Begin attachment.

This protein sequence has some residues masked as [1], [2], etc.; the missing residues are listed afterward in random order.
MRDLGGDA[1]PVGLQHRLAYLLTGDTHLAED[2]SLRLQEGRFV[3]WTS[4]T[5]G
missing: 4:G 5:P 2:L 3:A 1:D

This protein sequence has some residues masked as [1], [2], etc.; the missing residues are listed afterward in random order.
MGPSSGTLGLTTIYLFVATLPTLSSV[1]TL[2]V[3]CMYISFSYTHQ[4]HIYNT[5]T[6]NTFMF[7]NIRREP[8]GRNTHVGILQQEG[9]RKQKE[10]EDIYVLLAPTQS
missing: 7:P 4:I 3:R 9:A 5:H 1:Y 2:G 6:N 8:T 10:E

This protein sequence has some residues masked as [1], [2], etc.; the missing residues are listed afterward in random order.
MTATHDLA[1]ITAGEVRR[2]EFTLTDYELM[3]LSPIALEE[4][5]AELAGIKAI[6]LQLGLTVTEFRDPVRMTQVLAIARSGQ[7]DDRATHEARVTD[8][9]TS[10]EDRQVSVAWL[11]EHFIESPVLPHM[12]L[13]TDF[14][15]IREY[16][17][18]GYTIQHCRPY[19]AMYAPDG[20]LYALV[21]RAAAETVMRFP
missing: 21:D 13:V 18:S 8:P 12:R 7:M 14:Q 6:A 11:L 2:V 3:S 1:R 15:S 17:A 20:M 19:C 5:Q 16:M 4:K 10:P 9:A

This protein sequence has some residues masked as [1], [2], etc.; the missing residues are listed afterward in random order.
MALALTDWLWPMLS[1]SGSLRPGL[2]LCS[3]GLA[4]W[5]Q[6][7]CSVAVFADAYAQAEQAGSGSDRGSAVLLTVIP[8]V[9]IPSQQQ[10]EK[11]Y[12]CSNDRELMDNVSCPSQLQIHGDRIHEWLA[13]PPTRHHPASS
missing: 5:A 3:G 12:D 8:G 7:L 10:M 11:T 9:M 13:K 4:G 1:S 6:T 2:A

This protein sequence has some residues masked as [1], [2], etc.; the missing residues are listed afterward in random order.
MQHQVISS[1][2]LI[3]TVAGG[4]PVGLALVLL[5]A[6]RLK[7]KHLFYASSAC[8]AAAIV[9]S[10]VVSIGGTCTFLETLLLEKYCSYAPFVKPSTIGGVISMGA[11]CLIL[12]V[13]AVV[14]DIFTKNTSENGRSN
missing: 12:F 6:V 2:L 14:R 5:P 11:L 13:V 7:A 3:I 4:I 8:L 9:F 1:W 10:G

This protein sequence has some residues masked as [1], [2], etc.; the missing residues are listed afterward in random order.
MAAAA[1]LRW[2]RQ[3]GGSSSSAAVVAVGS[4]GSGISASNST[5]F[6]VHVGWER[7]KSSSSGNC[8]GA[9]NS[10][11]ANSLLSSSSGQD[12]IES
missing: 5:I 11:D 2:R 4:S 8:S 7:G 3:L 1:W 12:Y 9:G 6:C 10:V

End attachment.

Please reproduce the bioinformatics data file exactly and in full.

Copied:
This protein sequence has some residues masked as [1], [2], etc.; the missing residues are listed afterward in random order.
MRDLGGDA[1]PVGLQHRLAYLLTGDTHLAED[2]SLRLQEGRFV[3]WTS[4]T[5]G
missing: 4:G 5:P 2:L 3:A 1:D

This protein sequence has some residues masked as [1], [2], etc.; the missing residues are listed afterward in random order.
MGPSSGTLGLTTIYLFVATLPTLSSV[1]TL[2]V[3]CMYISFSYTHQ[4]HIYNT[5]T[6]NTFMF[7]NIRREP[8]GRNTHVGILQQEG[9]RKQKE[10]EDIYVLLAPTQS
missing: 7:P 4:I 3:R 9:A 5:H 1:Y 2:G 6:N 8:T 10:E

This protein sequence has some residues masked as [1], [2], etc.; the missing residues are listed afterward in random order.
MTATHDLA[1]ITAGEVRR[2]EFTLTDYELM[3]LSPIALEE[4][5]AELAGIKAI[6]LQLGLTVTEFRDPVRMTQVLAIARSGQ[7]DDRATHEARVTD[8][9]TS[10]EDRQVSVAWL[11]EHFIESPVLPHM[12]L[13]TDF[14][15]IREY[16][17][18]GYTIQHCRPY[19]AMYAPDG[20]LYALV[21]RAAAETVMRFP
missing: 21:D 13:V 18:S 8:P 12:R 7:M 14:Q 6:A 11:L 2:V 3:S 1:R 15:S 17:A 20:M 19:C 5:Q 16:M 4:K 10:P 9:A

This protein sequence has some residues masked as [1], [2], etc.; the missing residues are listed afterward in random order.
MALALTDWLWPMLS[1]SGSLRPGL[2]LCS[3]GLA[4]W[5]Q[6][7]CSVAVFADAYAQAEQAGSGSDRGSAVLLTVIP[8]V[9]IPSQQQ[10]EK[11]Y[12]CSNDRELMDNVSCPSQLQIHGDRIHEWLA[13]PPTRHHPASS
missing: 5:A 3:G 12:D 8:G 7:L 10:M 11:T 9:M 13:K 4:G 1:S 6:T 2:A

This protein sequence has some residues masked as [1], [2], etc.; the missing residues are listed afterward in random order.
MQHQVISS[1][2]LI[3]TVAGG[4]PVGLALVLL[5]A[6]RLK[7]KHLFYASSAC[8]AAAIV[9]S[10]VVSIGGTCTFLETLLLEKYCSYAPFVKPSTIGGVISMGA[11]CLIL[12]V[13]AVV[14]DIFTKNTSENGRSN
missing: 12:F 6:V 2:L 14:R 5:P 11:L 13:V 7:A 3:I 4:I 8:L 9:F 1:W 10:G

This protein sequence has some residues masked as [1], [2], etc.; the missing residues are listed afterward in random order.
MAAAA[1]LRW[2]RQ[3]GGSSSSAAVVAVGS[4]GSGISASNST[5]F[6]VHVGWER[7]KSSSSGNC[8]GA[9]NS[10][11]ANSLLSSSSGQD[12]IES
missing: 5:I 11:D 2:R 4:S 8:S 7:G 3:L 1:W 12:Y 9:G 6:C 10:V